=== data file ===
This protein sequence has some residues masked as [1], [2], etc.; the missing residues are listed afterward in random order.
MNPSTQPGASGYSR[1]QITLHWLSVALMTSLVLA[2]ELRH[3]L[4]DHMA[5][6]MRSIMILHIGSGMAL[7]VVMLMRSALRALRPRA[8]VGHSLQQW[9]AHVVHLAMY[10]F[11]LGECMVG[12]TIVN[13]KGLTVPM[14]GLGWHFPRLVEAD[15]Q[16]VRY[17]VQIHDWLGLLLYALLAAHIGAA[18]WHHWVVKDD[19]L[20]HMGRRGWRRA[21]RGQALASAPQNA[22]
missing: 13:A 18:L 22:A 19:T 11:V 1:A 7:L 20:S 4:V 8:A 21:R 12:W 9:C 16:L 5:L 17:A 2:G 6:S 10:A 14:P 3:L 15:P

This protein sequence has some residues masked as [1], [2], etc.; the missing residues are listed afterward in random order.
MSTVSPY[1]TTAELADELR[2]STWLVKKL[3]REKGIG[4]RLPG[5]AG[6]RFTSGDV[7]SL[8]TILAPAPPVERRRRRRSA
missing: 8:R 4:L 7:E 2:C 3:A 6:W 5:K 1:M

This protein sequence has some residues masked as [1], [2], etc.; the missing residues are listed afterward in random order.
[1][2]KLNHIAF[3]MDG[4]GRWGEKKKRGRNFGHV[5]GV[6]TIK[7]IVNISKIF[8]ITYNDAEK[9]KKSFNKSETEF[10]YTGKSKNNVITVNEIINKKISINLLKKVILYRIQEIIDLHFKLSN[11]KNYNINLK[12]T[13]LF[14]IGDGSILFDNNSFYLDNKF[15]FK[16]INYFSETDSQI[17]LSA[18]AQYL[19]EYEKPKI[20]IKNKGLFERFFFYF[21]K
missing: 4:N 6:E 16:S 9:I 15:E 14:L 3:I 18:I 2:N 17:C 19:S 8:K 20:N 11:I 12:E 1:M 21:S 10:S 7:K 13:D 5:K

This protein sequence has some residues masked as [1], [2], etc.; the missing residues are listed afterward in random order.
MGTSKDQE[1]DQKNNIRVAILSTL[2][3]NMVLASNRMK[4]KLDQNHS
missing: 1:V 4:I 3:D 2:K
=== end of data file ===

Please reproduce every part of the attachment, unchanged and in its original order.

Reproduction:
This protein sequence has some residues masked as [1], [2], etc.; the missing residues are listed afterward in random order.
MNPSTQPGASGYSR[1]QITLHWLSVALMTSLVLA[2]ELRH[3]L[4]DHMA[5][6]MRSIMILHIGSGMAL[7]VVMLMRSALRALRPRA[8]VGHSLQQW[9]AHVVHLAMY[10]F[11]LGECMVG[12]TIVN[13]KGLTVPM[14]GLGWHFPRLVEAD[15]Q[16]VRY[17]VQIHDWLGLLLYALLAAHIGAA[18]WHHWVVKDD[19]L[20]HMGRRGWRRA[21]RGQALASAPQNA[22]
missing: 13:A 18:L 22:A 19:T 11:V 1:A 7:L 20:S 4:V 8:A 21:R 12:W 9:C 16:L 5:L 17:A 2:G 6:S 10:A 14:P 3:L 15:P

This protein sequence has some residues masked as [1], [2], etc.; the missing residues are listed afterward in random order.
MSTVSPY[1]TTAELADELR[2]STWLVKKL[3]REKGIG[4]RLPG[5]AG[6]RFTSGDV[7]SL[8]TILAPAPPVERRRRRRSA
missing: 8:R 4:L 7:E 2:C 3:A 6:W 5:K 1:M

This protein sequence has some residues masked as [1], [2], etc.; the missing residues are listed afterward in random order.
[1][2]KLNHIAF[3]MDG[4]GRWGEKKKRGRNFGHV[5]GV[6]TIK[7]IVNISKIF[8]ITYNDAEK[9]KKSFNKSETEF[10]YTGKSKNNVITVNEIINKKISINLLKKVILYRIQEIIDLHFKLSN[11]KNYNINLK[12]T[13]LF[14]IGDGSILFDNNSFYLDNKF[15]FK[16]INYFSETDSQI[17]LSA[18]AQYL[19]EYEKPKI[20]IKNKGLFERFFFYF[21]K
missing: 4:N 6:E 16:S 9:I 15:E 14:L 3:I 18:I 2:N 17:C 19:S 8:K 20:N 11:I 12:E 1:M 21:S 10:S 7:K 13:D 5:K

This protein sequence has some residues masked as [1], [2], etc.; the missing residues are listed afterward in random order.
MGTSKDQE[1]DQKNNIRVAILSTL[2][3]NMVLASNRMK[4]KLDQNHS
missing: 1:V 4:I 3:D 2:K